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Wildfire Continues To Burn Southern Ga.

As a spreading wildfire in the Okefenokee Swamp neared her mobile home, Lynn Adams and her two grandchildren were roused at 1 a.m. Wednesday and told by sheriff's deputies to evacuate.

By sunrise, they were allowed to return home. The fire, however, continued to burn and a giant column of black smoke drifted over Adams' yard, where flakes of black ash peppered the dry, brown grass. Adams watched a helicopter swoop down on a pond behind her home to refill its dangling bucket with water to dump on the blaze.

"Goodness gracious," said Adams, 50, who lives in the tiny community of Astoria just north of the swamp. "It's a never-ending thing. Once it gets started, it's hard to stop."

Dozens of residents were forced to evacuate early Wednesday as the wildfire crossed a highway near the private, nonprofit Okefenokee Swamp Park and moved toward two communities south of Waycross. Ware County officials let them return home a few hours later.

The wildfire had blackened about 6,000 acres in the swamp since Tuesday evening, raising the total area burned to about 60,000 acres — or 93 square miles — of forest in southeast Georgia, said Eric Mosley, a spokesman for the Georgia Forestry Commission. Officials say 18 homes have been destroyed.

No homes were destroyed in the areas evacuated Wednesday, but firefighters cautioned the blaze still threatened to spread into neighborhoods near the swamp as winds with gusts up to 15 mph fanned the fire from the southwest. Heavier winds were forecast Thursday and Friday.

"They're not out of the woods yet," said Eric Mosley, a spokesman for the Georgia Forestry Commission. "There's still a possibility there could be some danger."

About 70 homes had been evacuated as a precaution early Wednesday after the fire crossed Ga. 177, a short road that ends in the swamp, and threatened the small communities of Astoria and Braganza about three miles south of Waycross.

More than 30 miles of U.S. 1 between Waycross and Folkston were closed to traffic for more than two hours before the highway was reopened.

Waycross, a city of 15,300 people, was not in immediate danger. Heavy smoke that shrouded the city overnight had largely dissipated Wednesday morning. Ware County schools reopened after being closed six days. However, smoke remained thick near the swamp about 7 miles away.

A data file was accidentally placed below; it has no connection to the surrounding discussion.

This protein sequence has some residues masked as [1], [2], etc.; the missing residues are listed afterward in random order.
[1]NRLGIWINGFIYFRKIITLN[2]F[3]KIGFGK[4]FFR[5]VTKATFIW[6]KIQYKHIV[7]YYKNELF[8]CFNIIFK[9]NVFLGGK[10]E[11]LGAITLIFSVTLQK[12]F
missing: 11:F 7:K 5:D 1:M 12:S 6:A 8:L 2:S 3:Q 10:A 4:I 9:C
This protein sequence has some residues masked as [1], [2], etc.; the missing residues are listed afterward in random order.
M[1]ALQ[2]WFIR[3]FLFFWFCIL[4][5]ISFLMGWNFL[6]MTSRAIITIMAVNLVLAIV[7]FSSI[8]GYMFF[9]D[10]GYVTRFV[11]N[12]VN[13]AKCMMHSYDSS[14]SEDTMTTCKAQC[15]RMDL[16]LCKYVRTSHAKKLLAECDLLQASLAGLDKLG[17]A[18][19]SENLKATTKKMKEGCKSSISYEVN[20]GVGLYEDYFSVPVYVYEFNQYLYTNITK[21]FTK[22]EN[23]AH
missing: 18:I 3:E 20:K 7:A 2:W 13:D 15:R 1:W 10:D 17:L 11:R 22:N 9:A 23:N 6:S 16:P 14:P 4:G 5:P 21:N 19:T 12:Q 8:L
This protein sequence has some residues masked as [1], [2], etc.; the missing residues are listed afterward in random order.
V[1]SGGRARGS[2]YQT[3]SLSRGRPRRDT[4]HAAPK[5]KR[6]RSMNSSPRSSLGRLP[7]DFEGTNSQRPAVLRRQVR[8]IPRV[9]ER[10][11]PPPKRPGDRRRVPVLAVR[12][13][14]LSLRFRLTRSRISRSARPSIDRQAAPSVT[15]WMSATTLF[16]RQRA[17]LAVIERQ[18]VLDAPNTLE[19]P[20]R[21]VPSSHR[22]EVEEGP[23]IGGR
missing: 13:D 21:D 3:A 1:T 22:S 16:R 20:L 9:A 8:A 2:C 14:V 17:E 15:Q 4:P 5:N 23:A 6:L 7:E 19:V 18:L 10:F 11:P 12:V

Almost as soon as they got home, families that had evacuated early Wednesday prepared to flee again if necessary.

Darryl Cribbs, 44, left spare clothes in his family's cars as he worked to fix a water line that broke when a bulldozer plowed a fire break around his home in the tiny Braganza community.

Cribbs, a plumber, said he wanted to make sure he'd have water in case the fire came closer and he needed to hose down his house. His family had spent the night with Cribbs' parents in Waycross.

"If it gets any worse, we're going to go back to momma and daddy's," Cribbs said, squinting through a haze of smoke that hung over his property. "It's not too bad, but my throat's all dry and scratchy."

Firefighters worked Wednesday to widen fire breaks plowed by bulldozers along the northern edge of the swamp in hopes of protecting nearby homes and keeping the fire from reaching U.S. 1, a major highway connecting Waycross and Jacksonville, Fla.

The fire started April 16 when a downed power line ignited dry trees in Ware County, part of a large area of southeast Georgia parched by extreme drought. Officials say the blaze has been 50 percent contained by fire breaks plowed along its perimeter.

Officials say the fire has destroyed 18 homes in the area.

Although the evacuation order was lifted for the 70 homes near the swamp, Ware County officials were still monitoring the fire closely, said county spokesman James Ginn.

"If the situation warrants, we will certainly evacuate them again," Ginn said.

Evacuation orders remained in effect for 1,000 people ordered to leave their homes last week.

Thomas Hall, a 56-year-old retired machinist, refused to leave his home in Astoria early Wednesday. Instead, he sat in a rocker on his back porch, watching the fire's orange glow through the trees behind his house. He didn't sleep at all.

After daybreak Wednesday, Hall mowed his lawn. He got his fishing boat ready to hitch to the back of his pickup truck, which held a filing cabinet filled with insurance papers and other important documents. In his recreation room, he had a grocery bag of instant noodles, his fishing rods and a framed photo collage from family fishing trips ready to go.

"I ain't panicking," Hall said. "But you use your common sense. You know when it's time to go."